Kagen, however, is preparing to leave office without a federal funding commitment.
And his successor, Republican Reid Ribble, has spoken out against earmarks.
“There’s a lot of question marks around it,” Kagen spokeswoman Allison Jaslow said of Green Bay’s funding request.
“I see it as something that could actually be in jeopardy now.”
Without federal aid, city officials would be forced to find a new funding source for a central element in downtown redevelopment.
Alderman Ned Dorff, whose district includes the shuttered Washington Commons, said he hopes the urban redevelopment funds still will come through.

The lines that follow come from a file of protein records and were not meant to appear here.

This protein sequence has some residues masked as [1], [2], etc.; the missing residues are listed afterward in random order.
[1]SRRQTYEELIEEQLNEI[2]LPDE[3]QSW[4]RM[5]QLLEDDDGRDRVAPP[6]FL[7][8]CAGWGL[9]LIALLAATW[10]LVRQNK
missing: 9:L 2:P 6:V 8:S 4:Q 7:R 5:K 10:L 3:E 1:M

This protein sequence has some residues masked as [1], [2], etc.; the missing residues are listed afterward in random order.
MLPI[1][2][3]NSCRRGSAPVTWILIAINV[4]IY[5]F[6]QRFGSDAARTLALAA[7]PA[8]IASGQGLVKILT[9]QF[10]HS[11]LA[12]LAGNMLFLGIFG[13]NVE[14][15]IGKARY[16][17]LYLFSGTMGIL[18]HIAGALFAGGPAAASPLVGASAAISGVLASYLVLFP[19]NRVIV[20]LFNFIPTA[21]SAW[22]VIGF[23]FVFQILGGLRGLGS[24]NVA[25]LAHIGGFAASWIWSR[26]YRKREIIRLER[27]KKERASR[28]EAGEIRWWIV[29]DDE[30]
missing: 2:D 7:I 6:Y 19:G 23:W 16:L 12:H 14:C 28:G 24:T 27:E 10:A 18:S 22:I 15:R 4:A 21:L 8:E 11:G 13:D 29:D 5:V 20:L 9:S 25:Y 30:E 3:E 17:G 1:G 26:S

“A million bucks is big. So, yeah, that would be a setback,” Dorff said. “We’re all kind of holding our breath on this one.”
Ribble, who will take office in January, said of earmarks, “We’ve got to get some type of control.”
He has not yet looked at Green Bay’s funding request, but he cited “intense pressure” to cut federal spending.
“I don’t know if this type of project is going to fall victim to that,” he said. (Source: Green Bay Press Gazette)
Whether Green Bay leaders like it or not this is something that should be a casualty right now. At least until the process can be reformed and made more transparent. For that to happen all earmarks need to be banned at this point. It’s a tough choice, but tough choices need to be made to rein in out-of-control spending.
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